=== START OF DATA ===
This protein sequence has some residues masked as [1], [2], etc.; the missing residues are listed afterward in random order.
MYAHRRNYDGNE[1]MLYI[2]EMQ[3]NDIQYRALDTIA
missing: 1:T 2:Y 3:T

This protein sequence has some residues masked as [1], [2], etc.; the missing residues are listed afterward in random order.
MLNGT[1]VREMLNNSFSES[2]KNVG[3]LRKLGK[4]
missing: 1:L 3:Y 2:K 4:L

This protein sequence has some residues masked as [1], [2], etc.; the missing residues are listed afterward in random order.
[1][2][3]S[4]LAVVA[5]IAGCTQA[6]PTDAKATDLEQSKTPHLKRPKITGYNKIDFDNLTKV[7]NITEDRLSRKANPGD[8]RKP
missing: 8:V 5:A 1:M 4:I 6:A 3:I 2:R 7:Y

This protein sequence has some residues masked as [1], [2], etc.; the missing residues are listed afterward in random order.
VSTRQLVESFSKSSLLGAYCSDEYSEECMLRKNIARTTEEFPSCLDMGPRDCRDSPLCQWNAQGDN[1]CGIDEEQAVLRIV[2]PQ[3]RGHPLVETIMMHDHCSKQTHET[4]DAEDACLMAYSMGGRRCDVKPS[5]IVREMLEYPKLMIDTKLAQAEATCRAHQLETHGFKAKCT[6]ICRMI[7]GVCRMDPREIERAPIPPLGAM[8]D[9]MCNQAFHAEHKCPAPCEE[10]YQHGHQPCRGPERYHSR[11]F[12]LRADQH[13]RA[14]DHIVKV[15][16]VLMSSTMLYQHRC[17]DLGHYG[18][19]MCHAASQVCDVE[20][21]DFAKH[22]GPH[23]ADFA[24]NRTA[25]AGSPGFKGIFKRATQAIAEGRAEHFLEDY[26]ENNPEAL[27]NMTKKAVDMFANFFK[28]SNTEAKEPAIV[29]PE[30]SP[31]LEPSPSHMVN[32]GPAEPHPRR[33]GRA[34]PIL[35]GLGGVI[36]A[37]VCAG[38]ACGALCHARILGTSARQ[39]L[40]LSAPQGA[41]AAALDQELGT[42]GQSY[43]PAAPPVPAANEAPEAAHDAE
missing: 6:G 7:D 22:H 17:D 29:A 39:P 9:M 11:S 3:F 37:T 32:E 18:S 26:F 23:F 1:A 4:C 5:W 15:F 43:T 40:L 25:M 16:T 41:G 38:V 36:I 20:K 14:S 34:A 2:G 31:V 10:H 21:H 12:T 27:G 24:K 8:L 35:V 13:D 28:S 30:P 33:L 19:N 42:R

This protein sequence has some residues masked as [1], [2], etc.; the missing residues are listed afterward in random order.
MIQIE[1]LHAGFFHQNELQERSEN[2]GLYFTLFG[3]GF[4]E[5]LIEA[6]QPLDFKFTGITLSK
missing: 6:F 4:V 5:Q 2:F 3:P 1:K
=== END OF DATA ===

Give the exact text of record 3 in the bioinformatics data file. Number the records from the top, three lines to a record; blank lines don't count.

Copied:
This protein sequence has some residues masked as [1], [2], etc.; the missing residues are listed afterward in random order.
[1][2][3]S[4]LAVVA[5]IAGCTQA[6]PTDAKATDLEQSKTPHLKRPKITGYNKIDFDNLTKV[7]NITEDRLSRKANPGD[8]RKP
missing: 8:V 5:A 1:M 4:I 6:A 3:I 2:R 7:Y